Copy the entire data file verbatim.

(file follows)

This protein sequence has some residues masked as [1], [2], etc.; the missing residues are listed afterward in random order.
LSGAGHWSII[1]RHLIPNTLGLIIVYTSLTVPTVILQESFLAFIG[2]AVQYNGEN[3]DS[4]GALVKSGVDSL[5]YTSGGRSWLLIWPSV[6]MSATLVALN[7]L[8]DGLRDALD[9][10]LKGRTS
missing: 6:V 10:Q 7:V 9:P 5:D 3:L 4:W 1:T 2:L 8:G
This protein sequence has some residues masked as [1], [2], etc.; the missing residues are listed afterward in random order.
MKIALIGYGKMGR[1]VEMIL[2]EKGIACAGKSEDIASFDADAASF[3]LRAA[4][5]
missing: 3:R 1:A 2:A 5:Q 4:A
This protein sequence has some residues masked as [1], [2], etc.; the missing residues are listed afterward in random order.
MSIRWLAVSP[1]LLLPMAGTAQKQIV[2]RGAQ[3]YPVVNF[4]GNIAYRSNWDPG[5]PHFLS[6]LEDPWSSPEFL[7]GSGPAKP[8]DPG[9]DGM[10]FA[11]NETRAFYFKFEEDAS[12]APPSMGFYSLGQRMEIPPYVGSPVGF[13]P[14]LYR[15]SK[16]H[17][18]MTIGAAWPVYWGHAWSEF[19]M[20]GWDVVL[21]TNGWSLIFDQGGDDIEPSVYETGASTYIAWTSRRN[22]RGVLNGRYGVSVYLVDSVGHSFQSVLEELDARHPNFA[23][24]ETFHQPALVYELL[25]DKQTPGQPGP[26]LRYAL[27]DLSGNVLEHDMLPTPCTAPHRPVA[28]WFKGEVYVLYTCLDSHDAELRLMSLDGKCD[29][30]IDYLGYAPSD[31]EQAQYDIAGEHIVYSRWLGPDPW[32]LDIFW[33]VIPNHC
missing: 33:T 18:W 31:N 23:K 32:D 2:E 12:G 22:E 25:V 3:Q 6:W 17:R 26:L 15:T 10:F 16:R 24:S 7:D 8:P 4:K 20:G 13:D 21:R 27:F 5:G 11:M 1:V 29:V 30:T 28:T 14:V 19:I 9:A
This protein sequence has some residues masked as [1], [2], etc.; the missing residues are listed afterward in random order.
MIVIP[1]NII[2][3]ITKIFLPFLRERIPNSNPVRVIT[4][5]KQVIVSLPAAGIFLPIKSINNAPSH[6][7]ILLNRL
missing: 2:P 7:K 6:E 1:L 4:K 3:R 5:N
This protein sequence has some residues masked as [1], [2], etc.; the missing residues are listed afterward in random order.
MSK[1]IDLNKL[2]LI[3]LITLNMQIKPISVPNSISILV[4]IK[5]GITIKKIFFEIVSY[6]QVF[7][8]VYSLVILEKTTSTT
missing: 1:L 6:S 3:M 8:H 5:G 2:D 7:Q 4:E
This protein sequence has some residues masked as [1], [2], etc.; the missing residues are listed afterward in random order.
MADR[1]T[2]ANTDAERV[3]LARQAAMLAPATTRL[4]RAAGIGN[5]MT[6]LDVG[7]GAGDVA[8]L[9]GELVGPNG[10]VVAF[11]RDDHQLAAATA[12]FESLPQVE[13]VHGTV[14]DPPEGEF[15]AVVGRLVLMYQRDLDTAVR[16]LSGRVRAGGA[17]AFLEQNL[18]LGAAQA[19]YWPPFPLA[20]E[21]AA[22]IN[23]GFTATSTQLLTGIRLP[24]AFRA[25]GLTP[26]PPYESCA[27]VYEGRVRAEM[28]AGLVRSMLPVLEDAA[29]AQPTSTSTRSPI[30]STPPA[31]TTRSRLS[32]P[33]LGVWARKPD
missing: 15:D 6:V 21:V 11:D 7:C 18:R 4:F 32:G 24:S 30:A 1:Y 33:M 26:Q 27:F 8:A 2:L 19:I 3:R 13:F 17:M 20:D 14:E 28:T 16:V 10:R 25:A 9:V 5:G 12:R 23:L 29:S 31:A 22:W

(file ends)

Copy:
This protein sequence has some residues masked as [1], [2], etc.; the missing residues are listed afterward in random order.
LSGAGHWSII[1]RHLIPNTLGLIIVYTSLTVPTVILQESFLAFIG[2]AVQYNGEN[3]DS[4]GALVKSGVDSL[5]YTSGGRSWLLIWPSV[6]MSATLVALN[7]L[8]DGLRDALD[9][10]LKGRTS
missing: 6:V 10:Q 7:V 9:P 5:D 3:L 4:W 1:T 2:L 8:G
This protein sequence has some residues masked as [1], [2], etc.; the missing residues are listed afterward in random order.
MKIALIGYGKMGR[1]VEMIL[2]EKGIACAGKSEDIASFDADAASF[3]LRAA[4][5]
missing: 3:R 1:A 2:A 5:Q 4:A
This protein sequence has some residues masked as [1], [2], etc.; the missing residues are listed afterward in random order.
MSIRWLAVSP[1]LLLPMAGTAQKQIV[2]RGAQ[3]YPVVNF[4]GNIAYRSNWDPG[5]PHFLS[6]LEDPWSSPEFL[7]GSGPAKP[8]DPG[9]DGM[10]FA[11]NETRAFYFKFEEDAS[12]APPSMGFYSLGQRMEIPPYVGSPVGF[13]P[14]LYR[15]SK[16]H[17][18]MTIGAAWPVYWGHAWSEF[19]M[20]GWDVVL[21]TNGWSLIFDQGGDDIEPSVYETGASTYIAWTSRRN[22]RGVLNGRYGVSVYLVDSVGHSFQSVLEELDARHPNFA[23][24]ETFHQPALVYELL[25]DKQTPGQPGP[26]LRYAL[27]DLSGNVLEHDMLPTPCTAPHRPVA[28]WFKGEVYVLYTCLDSHDAELRLMSLDGKCD[29][30]IDYLGYAPSD[31]EQAQYDIAGEHIVYSRWLGPDPW[32]LDIFW[33]VIPNHC
missing: 33:T 18:W 31:N 23:K 32:D 2:E 12:G 22:E 25:V 3:Q 6:W 17:R 26:L 15:T 10:F 16:R 24:S 7:D 8:P 4:K 20:G 13:D 21:R 27:F 5:G 11:M 1:V 29:V 30:T 28:T 14:V 19:I 9:A
This protein sequence has some residues masked as [1], [2], etc.; the missing residues are listed afterward in random order.
MIVIP[1]NII[2][3]ITKIFLPFLRERIPNSNPVRVIT[4][5]KQVIVSLPAAGIFLPIKSINNAPSH[6][7]ILLNRL
missing: 2:P 7:K 6:E 1:L 4:K 3:R 5:N
This protein sequence has some residues masked as [1], [2], etc.; the missing residues are listed afterward in random order.
MSK[1]IDLNKL[2]LI[3]LITLNMQIKPISVPNSISILV[4]IK[5]GITIKKIFFEIVSY[6]QVF[7][8]VYSLVILEKTTSTT
missing: 1:L 6:S 3:M 8:H 5:G 2:D 7:Q 4:E
This protein sequence has some residues masked as [1], [2], etc.; the missing residues are listed afterward in random order.
MADR[1]T[2]ANTDAERV[3]LARQAAMLAPATTRL[4]RAAGIGN[5]MT[6]LDVG[7]GAGDVA[8]L[9]GELVGPNG[10]VVAF[11]RDDHQLAAATA[12]FESLPQVE[13]VHGTV[14]DPPEGEF[15]AVVGRLVLMYQRDLDTAVR[16]LSGRVRAGGA[17]AFLEQNL[18]LGAAQA[19]YWPPFPLA[20]E[21]AA[22]IN[23]GFTATSTQLLTGIRLP[24]AFRA[25]GLTP[26]PPYESCA[27]VYEGRVRAEM[28]AGLVRSMLPVLEDAA[29]AQPTSTSTRSPI[30]STPPA[31]TTRSRLS[32]P[33]LGVWARKPD
missing: 15:D 6:V 21:V 11:D 7:C 18:R 4:F 32:G 24:S 30:A 1:Y 33:M 26:Q 27:F 8:A 2:L 19:I 3:R 13:F 17:M 20:D 14:E 28:T 16:V 10:R 25:A 9:V 5:G 12:R 23:L 29:S 31:A 22:W